Barbershops, hair salons, cosmetology, nail salons, massage therapy, tanning salons and tattoo parlors were the latest to reopen to the public in Kentucky this past Memorial Day, May 25, after being closed for more than two months.
In mid-March, Gov. Andy Beshear and state health officials ordered that all non-essential public-facing businesses be closed in order to prevent the spread of the novel coronavirus (COVID-19).
The state needed to meet certain benchmarks in order to allow areas of the state’s economy to reopen, similarly to other states. These benchmarks included having 14 days of decreasing cases and increased testing capacity on contract testing, among others, according to the “Healthy At Work” initiative.
Beshear and state officials started reopening sectors of the economy on May 11, and more sectors will continue to reopen in June and July. Beshear said he wants the state to conduct a “safe and sustainable reopening” of the economy while continuing to fight against COVID-19.
“Our goal is to reopen Kentucky’s economy in a gradual and safe way, to ensure that we can get people back to work,” Beshear said. “But at the same time, we acknowledge none of us have ever seen a worldwide pandemic like this in our lifetime.”
Janice Johnson, owner of Studio 23 Hair Salon in downtown Pikeville, reopened her store on May 25 and said that many customers were waiting outside, eager to schedule appointments and have their hair done.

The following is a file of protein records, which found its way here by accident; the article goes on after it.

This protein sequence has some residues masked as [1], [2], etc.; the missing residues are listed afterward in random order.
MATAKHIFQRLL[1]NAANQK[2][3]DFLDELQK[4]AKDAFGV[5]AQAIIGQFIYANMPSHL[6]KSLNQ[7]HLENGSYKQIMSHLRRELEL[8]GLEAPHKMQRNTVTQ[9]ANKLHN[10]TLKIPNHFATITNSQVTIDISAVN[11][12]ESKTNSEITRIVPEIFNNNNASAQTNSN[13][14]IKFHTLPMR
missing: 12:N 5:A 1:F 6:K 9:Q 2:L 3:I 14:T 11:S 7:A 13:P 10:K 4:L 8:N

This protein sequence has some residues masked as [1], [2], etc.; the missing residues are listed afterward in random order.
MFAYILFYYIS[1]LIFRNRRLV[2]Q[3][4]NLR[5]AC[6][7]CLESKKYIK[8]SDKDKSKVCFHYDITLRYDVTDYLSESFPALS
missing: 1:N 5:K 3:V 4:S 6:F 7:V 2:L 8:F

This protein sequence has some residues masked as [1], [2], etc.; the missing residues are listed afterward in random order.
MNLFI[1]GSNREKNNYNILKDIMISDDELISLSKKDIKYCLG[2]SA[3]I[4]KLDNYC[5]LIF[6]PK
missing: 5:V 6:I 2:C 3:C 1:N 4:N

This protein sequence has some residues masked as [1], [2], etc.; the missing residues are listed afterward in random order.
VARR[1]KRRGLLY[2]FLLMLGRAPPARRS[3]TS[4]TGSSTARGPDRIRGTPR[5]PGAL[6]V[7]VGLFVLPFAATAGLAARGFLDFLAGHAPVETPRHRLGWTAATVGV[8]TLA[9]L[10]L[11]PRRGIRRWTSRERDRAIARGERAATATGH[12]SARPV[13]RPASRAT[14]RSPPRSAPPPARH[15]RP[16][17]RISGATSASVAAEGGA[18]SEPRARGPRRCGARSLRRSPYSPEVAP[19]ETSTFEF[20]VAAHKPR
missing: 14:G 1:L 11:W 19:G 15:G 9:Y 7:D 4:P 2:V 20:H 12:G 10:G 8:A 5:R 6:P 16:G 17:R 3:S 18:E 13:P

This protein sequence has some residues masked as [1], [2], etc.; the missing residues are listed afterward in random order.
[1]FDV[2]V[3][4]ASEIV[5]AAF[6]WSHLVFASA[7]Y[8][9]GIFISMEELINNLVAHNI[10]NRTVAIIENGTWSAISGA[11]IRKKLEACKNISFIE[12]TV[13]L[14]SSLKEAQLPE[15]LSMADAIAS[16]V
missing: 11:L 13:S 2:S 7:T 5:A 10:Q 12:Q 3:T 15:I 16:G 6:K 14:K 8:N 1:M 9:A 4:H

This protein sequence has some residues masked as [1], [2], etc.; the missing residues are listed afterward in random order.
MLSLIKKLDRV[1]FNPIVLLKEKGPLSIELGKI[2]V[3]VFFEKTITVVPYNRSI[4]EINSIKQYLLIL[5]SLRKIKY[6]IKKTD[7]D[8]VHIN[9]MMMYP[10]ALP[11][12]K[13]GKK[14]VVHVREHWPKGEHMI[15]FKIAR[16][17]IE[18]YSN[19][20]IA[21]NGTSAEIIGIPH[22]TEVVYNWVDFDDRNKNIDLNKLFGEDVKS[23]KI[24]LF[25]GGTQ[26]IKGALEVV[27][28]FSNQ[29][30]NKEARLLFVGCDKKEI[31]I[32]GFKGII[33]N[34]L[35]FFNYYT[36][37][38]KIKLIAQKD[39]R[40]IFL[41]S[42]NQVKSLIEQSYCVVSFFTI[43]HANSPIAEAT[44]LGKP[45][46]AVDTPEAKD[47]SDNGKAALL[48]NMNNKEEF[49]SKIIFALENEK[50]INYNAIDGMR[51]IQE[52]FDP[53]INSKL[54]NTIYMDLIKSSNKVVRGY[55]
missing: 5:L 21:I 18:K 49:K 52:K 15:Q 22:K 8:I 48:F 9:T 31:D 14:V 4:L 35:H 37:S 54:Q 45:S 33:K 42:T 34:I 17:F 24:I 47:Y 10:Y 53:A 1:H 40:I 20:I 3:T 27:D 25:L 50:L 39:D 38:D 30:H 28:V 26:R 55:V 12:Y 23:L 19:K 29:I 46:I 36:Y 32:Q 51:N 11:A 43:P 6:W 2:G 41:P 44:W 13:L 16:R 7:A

“We actually had to turn some people away that day because there was such a demand,” Johnson said.
Every sector must abide by the state’s health guidelines in order to reopen, though, and the guidelines are unique to every sector. They are aimed at encouraging social distancing — keeping six feet of distance away from others — and reducing in-person contact as much as possible.
Barbers, cosmetologists and hair salons must limit the number of clients present in any given business that are present to 33 percent of the occupational capacity of the facility, with employees being excluded from this 33 percent maximum. They are encouraged to reduce the use of inside waiting areas, or they should at least offer clients the chance to wait outside.
State health officials also encourage barbers, cosmetologists and hair salons to modify traffic flow, to the greatest extent possible, in order to minimize contacts between clients and employees, along with other guidelines.